Week 2 - Voice and tone09 Apr 2017
This week, we talked about the differences between voice and tone and spent time editing together. Robyn Kanner also joined us to talk about her work on MyTransHealth.
Imagine you’re hosting an event.
How would you invite:
- a friend or peer?
- a grandparent or older family member?
- a famous artist, designer, or author?
Set a timer. Go for 7 minutes.
The exercise demonstrates how you naturally shift your tone to suit the situation. These invitations all sound like they came from you—they’re in your voice—but your tone shifts depending on what’s appropriate for the audience.
Write about a time you did something out of character.
Go for 10 minutes.
Voice and tone basics
I love this quote from Cheryl Strayed:
“Find the work that moves you the most deeply and read it over and over again.”
She emphasizes that to be a better writer, you have to read a lot and study what you’re reading.
Your voice is your personality. It doesn’t really change much from day to day.
Your tone shifts to fit the situation and the reader’s mood. It’s how you show empathy. It comes down to the words you choose (diction) and the way you respond to the reader’s feelings.
When I’m writing, I think about someone sitting next to me, and what I would say to them in person. It helps me imagine what they might be feeling as they’re going through a particular situation or flow on a website.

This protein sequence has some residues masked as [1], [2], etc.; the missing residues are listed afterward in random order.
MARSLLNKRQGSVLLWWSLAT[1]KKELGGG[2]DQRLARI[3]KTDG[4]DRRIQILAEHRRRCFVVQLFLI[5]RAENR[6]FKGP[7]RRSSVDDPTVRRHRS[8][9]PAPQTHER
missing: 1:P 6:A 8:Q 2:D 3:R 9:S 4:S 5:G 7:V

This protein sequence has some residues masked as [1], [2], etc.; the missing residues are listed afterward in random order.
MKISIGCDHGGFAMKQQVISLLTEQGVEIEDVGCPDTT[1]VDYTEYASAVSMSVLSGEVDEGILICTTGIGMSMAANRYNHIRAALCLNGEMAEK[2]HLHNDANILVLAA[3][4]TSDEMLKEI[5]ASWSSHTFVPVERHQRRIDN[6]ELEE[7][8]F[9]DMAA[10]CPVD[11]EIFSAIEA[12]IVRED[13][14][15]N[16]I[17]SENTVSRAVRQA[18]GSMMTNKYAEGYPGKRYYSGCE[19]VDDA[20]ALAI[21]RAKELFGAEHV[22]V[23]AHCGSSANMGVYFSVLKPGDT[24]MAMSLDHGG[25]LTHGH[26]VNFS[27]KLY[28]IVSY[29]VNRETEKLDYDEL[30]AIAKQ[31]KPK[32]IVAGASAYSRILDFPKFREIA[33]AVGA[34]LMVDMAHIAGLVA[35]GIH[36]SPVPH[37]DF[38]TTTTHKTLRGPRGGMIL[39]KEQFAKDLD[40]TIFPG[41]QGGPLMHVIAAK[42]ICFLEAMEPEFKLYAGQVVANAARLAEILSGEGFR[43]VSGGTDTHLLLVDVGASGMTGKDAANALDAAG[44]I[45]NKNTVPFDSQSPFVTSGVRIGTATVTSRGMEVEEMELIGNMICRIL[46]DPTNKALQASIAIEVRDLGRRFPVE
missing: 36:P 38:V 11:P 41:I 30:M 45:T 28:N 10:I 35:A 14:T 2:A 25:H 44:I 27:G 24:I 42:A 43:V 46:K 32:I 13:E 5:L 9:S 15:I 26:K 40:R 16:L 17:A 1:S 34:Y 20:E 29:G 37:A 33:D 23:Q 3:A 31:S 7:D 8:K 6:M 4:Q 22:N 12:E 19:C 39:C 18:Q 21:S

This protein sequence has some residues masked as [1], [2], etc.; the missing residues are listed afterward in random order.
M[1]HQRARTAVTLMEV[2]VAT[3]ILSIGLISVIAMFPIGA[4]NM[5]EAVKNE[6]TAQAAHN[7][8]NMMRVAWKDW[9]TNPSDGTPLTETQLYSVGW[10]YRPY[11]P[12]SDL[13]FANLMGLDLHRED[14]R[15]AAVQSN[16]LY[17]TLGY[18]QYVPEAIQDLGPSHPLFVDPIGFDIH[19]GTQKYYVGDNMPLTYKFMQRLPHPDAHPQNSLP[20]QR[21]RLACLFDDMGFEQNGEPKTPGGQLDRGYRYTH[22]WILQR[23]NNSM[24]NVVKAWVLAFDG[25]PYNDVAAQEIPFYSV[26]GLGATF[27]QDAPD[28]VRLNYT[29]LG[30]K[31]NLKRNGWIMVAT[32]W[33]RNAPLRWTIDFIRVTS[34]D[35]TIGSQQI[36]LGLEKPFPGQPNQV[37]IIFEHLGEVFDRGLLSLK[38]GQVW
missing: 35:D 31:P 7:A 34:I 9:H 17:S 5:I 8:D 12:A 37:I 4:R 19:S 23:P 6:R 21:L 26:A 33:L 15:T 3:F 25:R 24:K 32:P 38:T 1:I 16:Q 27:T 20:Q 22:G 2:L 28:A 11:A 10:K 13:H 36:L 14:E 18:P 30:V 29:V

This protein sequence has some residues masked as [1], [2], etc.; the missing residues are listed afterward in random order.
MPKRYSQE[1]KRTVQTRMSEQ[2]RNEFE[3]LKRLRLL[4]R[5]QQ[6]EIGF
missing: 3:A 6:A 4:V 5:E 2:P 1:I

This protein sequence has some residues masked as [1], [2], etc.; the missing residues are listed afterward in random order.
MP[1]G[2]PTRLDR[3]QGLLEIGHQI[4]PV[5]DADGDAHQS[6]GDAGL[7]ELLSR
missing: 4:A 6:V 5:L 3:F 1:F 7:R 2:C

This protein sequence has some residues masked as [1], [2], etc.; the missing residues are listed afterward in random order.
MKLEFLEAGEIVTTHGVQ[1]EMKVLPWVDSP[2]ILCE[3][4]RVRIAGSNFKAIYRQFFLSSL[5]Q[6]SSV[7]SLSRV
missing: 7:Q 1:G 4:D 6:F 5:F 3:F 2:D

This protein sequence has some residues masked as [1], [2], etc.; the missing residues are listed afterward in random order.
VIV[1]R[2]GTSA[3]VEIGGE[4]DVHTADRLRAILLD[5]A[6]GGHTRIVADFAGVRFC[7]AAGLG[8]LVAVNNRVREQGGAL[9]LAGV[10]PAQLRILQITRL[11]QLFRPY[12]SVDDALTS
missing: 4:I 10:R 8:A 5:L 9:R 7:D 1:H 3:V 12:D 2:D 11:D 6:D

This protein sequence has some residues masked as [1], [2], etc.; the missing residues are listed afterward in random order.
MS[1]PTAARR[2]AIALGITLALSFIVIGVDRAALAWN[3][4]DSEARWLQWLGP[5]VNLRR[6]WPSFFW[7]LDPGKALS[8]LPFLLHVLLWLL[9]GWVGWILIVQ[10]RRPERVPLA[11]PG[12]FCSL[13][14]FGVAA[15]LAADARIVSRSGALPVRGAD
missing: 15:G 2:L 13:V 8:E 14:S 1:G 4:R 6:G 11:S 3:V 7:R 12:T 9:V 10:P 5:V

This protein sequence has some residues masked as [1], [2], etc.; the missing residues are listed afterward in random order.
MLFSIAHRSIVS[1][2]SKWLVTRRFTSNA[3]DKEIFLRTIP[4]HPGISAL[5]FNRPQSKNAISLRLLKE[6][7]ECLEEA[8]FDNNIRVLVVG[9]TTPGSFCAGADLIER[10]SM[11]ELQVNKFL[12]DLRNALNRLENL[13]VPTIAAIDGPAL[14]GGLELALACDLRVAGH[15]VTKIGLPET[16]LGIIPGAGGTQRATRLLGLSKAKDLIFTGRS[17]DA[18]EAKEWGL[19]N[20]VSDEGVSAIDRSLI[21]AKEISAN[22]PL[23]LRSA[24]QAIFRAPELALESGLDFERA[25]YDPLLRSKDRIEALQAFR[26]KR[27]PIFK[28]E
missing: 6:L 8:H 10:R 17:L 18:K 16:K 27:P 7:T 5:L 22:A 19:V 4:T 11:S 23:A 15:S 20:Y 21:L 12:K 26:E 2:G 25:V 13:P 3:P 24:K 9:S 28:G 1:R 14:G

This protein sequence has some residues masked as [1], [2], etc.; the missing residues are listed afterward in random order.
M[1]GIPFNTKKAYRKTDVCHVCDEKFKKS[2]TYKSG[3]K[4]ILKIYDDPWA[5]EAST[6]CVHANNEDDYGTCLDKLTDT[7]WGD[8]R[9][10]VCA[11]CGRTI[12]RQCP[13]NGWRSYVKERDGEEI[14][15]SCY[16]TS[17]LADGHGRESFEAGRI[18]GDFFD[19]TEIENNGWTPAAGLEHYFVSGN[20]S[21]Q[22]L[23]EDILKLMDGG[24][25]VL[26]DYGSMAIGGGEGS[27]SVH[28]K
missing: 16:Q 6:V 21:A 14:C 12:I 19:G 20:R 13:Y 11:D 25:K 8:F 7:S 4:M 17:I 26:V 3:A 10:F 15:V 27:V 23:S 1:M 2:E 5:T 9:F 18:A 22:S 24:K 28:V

People may be feeling all sorts of emotions when they read your writing. Consistency is less important here than helping the reader find what they need and showing you care.
Most of this section is straight out of my book—with thanks to my coauthor, Kate Kiefer Lee. I recommend checking out her work for MailChimp, too:
My biggest tip for editing if you can’t show your work to somebody is to read it out loud. It helps you catch clumsy words or sentences that are too long. And it immediately makes your writing more conversational.
If you’re not sure how to write something, say it aloud to yourself and record it or transcribe it with your phone. When in doubt, write things like you would say them in conversation.
We talk about editing in the second to last chapter of Nicely Said, but if you’re really curious about editing, I recommend reading The Subversive Copy Editor.
On Tuesday, we’ll write some glimmers, talk about structuring longer pieces, and spend time working on final projects.